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The Mark Richt Victory Watch, Episode 145

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When Mark Richt was hired as the head football coach of the Georgia Bulldogs, I was co-hosting a local cable access program about Red and Black football called The Dawg Show. At the time, Coach Richt was 40 years old, and he had studied under Bobby Bowden, who coached well into his golden years. I quickly did the math and realized that, if Coach Richt remained in the Classic City until the Social Security retirement age of 65 and averaged eight wins a year, he would win 200 games, one shy of the school record set by Vince Dooley between 1964 and 1988.

Erring on the side of hope, The Dawg Show began the Mark Richt Victory Watch in 2001, counting down each of Coach Richt’s wins on what I believed then (and woke up this morning still believing) was his inevitable march to surpassing the man who hired him. When I made the transition from local television to the blogosphere, I continued that countdown here at Dawg Sports. Those duties were taken up by Podunkdawg after I left the site staff early in 2013.

When the news broke earlier this afternoon that Coach Richt had stood on the Sanford Stadium sideline for the final time as the Bulldogs’ skipper, I was given the gracious offer of an opportunity to resume that role for Coach Richt’s final regular-season victory. Because I know this has been a divisive issue for Bulldog Nation for some time, and because I want the healing and the reunification to begin swiftly, I will refrain from offering any editorial comment and stick strictly to reporting the facts. These are they:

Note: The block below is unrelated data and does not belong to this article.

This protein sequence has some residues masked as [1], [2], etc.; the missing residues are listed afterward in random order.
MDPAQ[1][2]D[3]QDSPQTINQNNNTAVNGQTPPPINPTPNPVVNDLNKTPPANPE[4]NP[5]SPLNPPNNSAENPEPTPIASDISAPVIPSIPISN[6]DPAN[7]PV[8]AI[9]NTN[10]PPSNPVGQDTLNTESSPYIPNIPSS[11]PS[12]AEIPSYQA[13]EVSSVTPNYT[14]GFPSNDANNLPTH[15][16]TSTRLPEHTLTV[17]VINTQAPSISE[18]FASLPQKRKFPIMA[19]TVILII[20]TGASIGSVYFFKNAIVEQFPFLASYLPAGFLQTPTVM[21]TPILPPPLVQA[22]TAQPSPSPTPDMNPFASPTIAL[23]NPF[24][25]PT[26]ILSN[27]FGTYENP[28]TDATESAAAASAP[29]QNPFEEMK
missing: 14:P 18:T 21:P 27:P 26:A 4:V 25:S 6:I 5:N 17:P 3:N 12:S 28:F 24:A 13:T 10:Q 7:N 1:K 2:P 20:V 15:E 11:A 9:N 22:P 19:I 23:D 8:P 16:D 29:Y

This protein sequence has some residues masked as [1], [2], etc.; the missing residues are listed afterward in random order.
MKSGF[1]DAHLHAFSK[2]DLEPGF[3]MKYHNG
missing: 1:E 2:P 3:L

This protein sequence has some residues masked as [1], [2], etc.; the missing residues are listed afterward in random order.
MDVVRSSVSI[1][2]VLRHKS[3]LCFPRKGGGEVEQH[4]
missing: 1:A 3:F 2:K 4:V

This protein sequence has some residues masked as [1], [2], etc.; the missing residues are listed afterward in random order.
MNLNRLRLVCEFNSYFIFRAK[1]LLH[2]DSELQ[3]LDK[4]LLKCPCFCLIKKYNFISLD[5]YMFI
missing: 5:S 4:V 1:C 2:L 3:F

Yesterday afternoon’s victory over the Georgia Tech Yellow Jackets brought Coach Richt’s career record to 145-51, for a .7398 winning percentage after 196 games.

After the same number of games, Coach Dooley’s career ledger stood at 133-57-6 after a 1981 victory over the South Carolina Gamecocks, giving the winningest head football coach in Red and Black history a career .6939 winning percentage. Wally Butts, whose 140 career wins were the second-best in Georgia history before Coach Richt eclipsed that mark earlier this year, stood at 117-70-9 following the 1957 loss to the Vanderbilt Commodores that dropped his winning percentage to .6199 for his Classic City career.

My thanks go out to the Dawg Sports staff for giving me the chance to draft this posting one last time, even though the premise upon which I initially based it has proven to be erroneous. My thanks also go out to Mark Richt for his faithful service to my alma mater, for which I always will be grateful, and for never making me feel I was compromising my principles as a father by taking my son to watch his team play. God bless you, Coach Richt; you will always be a damn good ‘Dawg.

Go ‘Dawgs.